The Nineveh library texts name more than a dozen liver-related terms and before cuneiform writing was even deciphered, hints of the existence of Babylonian hepatoscopy were recorded in the Bible. One Babylonian clay model of a sheep's liver, dated between 2050 and 1750 BC, is conserved in the British Museum. The model was used for omen divination which was important to Mesopotamian medicine. This study was carried out by priests and seers who looked for signs in the stars, or in the organs of sacrificed animals, to tell them things about a patient’s illness. Wooden pegs were placed in the holes of the clay tablet to record features found in a sacrificed animal's liver. The priest or seer then used these features to predict the course of a patient's illness.
This, then, is where Vejovis could have picked up the connection to Asclepius and medicine.

Evidence has been found of haruspicy in Bath, England where words engraved on the base of a long-gone statue show a haruspex honouring a goddess.
(The inscription reveals that the stone was set up by L. Marcius Memor, a haruspex, who was a special kind of priest for whom no other parallel is known from Roman Britain. It was dedicated to the goddess Sulis Minerva and is likely to have supported a statue of her. See more on the stone HERE. )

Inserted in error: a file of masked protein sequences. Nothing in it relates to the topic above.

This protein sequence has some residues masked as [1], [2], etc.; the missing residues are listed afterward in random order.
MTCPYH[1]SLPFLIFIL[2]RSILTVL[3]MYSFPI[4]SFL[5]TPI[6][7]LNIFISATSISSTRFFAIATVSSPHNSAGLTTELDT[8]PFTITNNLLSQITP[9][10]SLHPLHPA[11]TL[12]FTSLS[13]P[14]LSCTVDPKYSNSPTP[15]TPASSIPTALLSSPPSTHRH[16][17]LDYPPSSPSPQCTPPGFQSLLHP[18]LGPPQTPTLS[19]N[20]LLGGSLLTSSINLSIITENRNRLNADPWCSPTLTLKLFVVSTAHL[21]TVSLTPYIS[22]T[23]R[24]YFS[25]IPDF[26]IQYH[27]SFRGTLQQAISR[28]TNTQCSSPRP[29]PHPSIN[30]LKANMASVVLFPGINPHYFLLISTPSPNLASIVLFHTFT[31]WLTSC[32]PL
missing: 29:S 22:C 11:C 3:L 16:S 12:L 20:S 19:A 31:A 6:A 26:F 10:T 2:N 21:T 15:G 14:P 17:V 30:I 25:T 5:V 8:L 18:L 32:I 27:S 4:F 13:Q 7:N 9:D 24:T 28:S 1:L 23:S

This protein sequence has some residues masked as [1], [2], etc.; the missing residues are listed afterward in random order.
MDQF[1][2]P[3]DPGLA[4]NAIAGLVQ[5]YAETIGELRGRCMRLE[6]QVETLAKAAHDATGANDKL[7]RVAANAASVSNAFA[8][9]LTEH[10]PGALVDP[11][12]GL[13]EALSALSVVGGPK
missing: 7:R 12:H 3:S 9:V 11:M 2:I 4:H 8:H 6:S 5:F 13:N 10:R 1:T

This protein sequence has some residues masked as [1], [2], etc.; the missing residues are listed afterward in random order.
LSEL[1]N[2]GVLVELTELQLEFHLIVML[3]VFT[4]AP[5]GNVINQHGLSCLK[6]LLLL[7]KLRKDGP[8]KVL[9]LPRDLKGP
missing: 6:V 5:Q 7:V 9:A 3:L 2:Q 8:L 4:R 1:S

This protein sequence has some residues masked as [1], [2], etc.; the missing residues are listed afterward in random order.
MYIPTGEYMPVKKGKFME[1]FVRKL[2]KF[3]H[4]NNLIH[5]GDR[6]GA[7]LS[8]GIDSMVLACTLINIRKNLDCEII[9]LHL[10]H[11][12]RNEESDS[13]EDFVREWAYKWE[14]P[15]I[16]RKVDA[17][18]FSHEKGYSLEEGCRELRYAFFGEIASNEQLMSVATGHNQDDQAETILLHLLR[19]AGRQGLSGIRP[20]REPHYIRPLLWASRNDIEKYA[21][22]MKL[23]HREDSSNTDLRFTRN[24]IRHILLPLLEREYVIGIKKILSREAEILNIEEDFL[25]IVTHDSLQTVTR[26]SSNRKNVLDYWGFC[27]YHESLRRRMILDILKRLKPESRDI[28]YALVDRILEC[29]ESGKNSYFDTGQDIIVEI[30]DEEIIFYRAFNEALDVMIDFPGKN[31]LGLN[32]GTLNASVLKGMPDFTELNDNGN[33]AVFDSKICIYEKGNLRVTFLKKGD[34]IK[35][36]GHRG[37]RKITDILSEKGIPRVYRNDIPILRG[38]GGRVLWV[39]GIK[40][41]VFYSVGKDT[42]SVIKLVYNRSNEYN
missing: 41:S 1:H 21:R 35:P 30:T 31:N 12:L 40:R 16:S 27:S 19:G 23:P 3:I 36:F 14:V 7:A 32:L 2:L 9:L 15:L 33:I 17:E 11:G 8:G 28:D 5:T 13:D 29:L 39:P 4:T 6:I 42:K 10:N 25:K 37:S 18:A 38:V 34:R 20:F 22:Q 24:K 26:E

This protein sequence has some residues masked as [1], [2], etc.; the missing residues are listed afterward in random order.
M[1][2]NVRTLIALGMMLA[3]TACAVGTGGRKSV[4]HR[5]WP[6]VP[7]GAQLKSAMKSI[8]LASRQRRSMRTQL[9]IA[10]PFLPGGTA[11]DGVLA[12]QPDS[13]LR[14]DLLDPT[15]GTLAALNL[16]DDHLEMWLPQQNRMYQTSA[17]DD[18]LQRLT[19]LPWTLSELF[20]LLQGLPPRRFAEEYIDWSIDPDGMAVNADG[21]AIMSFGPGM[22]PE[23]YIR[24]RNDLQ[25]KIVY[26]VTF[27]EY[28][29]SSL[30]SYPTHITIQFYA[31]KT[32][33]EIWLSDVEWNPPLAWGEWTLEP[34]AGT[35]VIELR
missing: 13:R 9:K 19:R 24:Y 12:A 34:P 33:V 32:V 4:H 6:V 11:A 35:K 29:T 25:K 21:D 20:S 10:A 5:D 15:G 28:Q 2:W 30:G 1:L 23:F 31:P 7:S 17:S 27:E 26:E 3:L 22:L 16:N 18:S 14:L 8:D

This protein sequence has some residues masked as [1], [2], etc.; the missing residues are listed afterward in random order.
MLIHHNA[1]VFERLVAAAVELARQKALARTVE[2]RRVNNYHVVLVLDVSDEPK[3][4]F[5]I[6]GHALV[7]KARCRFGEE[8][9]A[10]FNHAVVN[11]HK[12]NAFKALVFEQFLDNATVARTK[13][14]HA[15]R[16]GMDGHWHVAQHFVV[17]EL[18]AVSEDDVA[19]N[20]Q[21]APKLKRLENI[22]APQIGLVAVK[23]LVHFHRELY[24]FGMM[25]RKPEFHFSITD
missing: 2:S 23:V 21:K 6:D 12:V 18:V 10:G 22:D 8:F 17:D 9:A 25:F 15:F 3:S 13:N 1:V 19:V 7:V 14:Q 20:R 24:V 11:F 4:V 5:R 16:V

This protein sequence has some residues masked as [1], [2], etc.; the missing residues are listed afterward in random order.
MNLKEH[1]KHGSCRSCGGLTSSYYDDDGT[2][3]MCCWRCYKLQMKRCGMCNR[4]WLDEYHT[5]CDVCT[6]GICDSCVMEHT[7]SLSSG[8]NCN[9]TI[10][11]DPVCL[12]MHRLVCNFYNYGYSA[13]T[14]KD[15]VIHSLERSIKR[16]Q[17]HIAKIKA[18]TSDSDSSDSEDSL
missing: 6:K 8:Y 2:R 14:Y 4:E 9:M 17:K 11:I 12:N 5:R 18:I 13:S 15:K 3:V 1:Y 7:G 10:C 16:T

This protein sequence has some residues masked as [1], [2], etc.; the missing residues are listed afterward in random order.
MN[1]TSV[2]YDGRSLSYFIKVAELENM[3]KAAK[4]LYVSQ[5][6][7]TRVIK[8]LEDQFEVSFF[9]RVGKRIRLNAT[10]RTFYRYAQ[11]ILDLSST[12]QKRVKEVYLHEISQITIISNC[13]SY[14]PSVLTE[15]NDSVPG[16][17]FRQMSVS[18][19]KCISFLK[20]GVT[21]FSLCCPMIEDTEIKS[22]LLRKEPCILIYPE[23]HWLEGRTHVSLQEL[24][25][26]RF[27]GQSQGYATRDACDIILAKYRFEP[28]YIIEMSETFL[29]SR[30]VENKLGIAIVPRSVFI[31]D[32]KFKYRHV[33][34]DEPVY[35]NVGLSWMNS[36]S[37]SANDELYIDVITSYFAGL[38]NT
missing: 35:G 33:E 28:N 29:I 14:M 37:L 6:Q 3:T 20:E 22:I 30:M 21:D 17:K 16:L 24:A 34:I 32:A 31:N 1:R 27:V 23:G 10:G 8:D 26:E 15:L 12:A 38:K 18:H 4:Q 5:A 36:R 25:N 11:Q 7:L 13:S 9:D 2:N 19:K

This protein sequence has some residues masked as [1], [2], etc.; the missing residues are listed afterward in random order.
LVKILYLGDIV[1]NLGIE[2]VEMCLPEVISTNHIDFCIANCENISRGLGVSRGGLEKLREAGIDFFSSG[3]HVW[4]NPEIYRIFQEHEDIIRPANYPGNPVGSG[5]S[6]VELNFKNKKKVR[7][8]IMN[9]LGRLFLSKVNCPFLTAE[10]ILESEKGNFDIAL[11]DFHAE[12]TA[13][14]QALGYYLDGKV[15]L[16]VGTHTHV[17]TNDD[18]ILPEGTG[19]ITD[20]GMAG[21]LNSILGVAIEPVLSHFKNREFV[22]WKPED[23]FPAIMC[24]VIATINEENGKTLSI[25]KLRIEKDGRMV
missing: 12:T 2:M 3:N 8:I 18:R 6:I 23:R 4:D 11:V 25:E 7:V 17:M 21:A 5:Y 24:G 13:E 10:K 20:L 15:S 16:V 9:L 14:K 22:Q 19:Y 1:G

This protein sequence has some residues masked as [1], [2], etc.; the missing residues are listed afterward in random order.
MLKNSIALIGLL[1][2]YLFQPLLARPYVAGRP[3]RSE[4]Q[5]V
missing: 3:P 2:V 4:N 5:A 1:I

Anonymous said...

GP: Thanks for an interesting "trip back in history".

I personally believe that the liver, traditionally related to Jupiter, can indicate, in reverse, so-to-say, expansionary phases or their contrary.

So it may be not exactly stupid to watch nature's signs. From there to kill a chicken or some sheep, just to see, might seam archaic. Times evolving, we may have interest today to observe irregularities in the functioning (or it's opposite) of the internet, the stock-markets etc.

There is a funny theory (maybe not so funny) that every 45 days the market should sort of crash or explode. Happened yesterday and it appears to be related to the Moon, I think. 45 days = 1 1/2 Moon cycles. Curious what will happen today/tomorrow, full Moon.

Wisewebwoman said...

Your rsearch never fails to enthrall me, T!

Twilight said...

Anon/Gian Paul ~~

Glad you found it interesting. I did too.

When the ancient habit of telling the future from entrails is mentioned i've always assumed that it was more akin to reading tealeaves, looking at shapes etc. It could have been that too, I suppose, but probably the "proper haruspex", just like theb "proper astrologer" would be looking for something more....and probably at the liver of the unfortunate beast or bird, to see whetehr Jupiter's movement is reflected there.

We might think of the internet as our innards these days, as you suggest - or more likely our brains, the way things are turning out.

Stockmarkets are alien entities to me, but - guessing - if the Moon rules people (as it does in horary astrology I think) then fluctuating moods of those operating the markets could surely affect the markets.

Twilight said...

Wisewebwoman ~~~ thanks WWW - I'm pleased! I enjoy the ride myself.